Viral and bacterial conjunctivitis (pink eye) are very contagious. They can spread easily from person to person. You can greatly reduce the risk of getting conjunctivitis or spreading it to someone else by following some simple steps for good hygiene.

If You Have Conjunctivitis

If you have conjunctivitis, you can help limit its spread to other people by following these steps:

  • Wash your hands often with soap and warm water for at least 20 seconds. Wash them especially well before and after cleaning, or applying eye drops or ointment to, your infected eye. If soap and water are not available, use an alcohol-based hand sanitizer that contains at least 60% alcohol to clean hands.
  • Avoid touching or rubbing your eyes. This can worsen the condition or spread it to your other eye.
  • With clean hands, wash any discharge from around your eye(s) several times a day using a clean, wet washcloth or fresh cotton ball. Throw away cotton balls after use, and wash used washcloths with hot water and detergent, then wash your hands again with soap and warm water.
  • Do not use the same eye drop dispenser/bottle for your infected and non-infected eyes.
  • Wash pillowcases, sheets, washcloths, and towels often in hot water and detergent; wash your hands after handling such items.
  • Stop wearing contact lenses until your eye doctor says it’s okay to start wearing them again.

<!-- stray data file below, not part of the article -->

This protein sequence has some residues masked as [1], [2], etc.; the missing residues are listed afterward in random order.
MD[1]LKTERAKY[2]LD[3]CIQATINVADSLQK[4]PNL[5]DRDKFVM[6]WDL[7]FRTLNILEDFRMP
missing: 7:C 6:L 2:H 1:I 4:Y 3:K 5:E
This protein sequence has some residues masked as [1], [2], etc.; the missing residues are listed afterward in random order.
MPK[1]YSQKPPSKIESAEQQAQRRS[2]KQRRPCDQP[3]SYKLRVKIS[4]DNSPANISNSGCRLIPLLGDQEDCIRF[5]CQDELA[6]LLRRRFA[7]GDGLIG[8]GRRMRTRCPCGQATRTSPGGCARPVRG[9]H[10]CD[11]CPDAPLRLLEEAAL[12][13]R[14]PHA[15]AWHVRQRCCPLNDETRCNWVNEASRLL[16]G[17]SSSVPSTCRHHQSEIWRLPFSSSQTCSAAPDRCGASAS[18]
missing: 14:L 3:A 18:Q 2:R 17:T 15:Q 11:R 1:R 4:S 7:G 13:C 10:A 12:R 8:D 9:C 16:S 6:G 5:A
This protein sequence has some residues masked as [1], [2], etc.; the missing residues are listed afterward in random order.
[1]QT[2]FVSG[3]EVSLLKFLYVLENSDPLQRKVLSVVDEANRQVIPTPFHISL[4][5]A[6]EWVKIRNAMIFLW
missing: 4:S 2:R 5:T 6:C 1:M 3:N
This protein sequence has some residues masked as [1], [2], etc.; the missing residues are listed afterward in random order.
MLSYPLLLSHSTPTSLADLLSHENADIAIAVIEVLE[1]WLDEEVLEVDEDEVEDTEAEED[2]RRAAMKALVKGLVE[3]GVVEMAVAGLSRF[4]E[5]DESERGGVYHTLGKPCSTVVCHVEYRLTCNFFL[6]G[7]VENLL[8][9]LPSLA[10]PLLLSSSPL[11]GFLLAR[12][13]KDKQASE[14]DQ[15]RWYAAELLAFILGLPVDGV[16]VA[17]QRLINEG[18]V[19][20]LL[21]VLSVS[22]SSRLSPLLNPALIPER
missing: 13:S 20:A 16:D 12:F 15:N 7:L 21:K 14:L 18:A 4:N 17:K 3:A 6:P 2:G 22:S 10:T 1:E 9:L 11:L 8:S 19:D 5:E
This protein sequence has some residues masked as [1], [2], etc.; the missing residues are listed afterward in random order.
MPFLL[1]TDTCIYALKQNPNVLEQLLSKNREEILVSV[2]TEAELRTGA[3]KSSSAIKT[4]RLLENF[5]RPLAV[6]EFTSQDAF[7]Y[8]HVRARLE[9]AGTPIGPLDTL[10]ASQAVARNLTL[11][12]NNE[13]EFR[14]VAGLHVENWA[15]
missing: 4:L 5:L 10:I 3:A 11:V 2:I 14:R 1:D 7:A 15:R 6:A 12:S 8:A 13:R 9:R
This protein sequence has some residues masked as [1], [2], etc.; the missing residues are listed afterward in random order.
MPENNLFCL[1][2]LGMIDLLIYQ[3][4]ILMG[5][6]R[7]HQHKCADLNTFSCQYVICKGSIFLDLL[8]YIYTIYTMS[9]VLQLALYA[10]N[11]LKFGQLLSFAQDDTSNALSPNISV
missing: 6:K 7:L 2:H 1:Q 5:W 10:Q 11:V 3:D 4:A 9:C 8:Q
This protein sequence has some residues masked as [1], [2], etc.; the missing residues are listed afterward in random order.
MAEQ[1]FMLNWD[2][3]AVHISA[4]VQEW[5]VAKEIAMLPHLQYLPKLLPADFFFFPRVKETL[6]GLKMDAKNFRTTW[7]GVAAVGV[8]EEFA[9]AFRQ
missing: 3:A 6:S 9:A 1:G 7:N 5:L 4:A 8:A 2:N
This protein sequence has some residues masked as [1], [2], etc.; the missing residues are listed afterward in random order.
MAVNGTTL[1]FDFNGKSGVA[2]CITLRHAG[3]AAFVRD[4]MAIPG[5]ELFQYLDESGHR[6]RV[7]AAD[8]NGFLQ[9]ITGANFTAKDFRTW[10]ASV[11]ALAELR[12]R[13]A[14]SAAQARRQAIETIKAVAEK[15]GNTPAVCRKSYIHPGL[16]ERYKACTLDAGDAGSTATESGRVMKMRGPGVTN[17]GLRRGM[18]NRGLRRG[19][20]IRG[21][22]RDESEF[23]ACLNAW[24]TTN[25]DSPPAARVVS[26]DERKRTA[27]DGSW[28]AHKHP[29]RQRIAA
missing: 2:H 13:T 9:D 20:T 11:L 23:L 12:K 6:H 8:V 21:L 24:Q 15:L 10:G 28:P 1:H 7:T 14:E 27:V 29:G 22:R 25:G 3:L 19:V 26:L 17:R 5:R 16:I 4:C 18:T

• Clean eyeglasses, being careful not to contaminate items (like hand towels) that might be shared by other people.
  • Clean, store, and replace your contact lenses as instructed by your eye doctor.
  • Do not share personal items, such as pillows, washcloths, towels, eye drops, eye or face makeup, makeup brushes, contact lenses, contact lens storage cases, or eyeglasses.
  • Do not use swimming pools.

If You Are Around Someone with Conjunctivitis

If you are around someone with conjunctivitis, you can reduce your risk of infection by following these steps:

  • Wash your hands often with soap and warm water for at least 20 seconds. If soap and warm water are not available, use an alcohol-based hand sanitizer that contains at least 60% alcohol to clean hands.
  • Wash your hands after contact with an infected person or items he or she uses; for example, wash your hands after applying eye drops or ointment to an infected person’s eye(s) or after putting their bed linens in the washing machine.
  • Avoid touching your eyes with unwashed hands.
  • Do not share items used by an infected person; for example, do not share pillows, washcloths, towels, eye drops, eye or face makeup, makeup brushes, contact lenses, contact lens storage cases, or eyeglasses.
Share this

Leave a Comment

Your email address will not be published. Required fields are marked *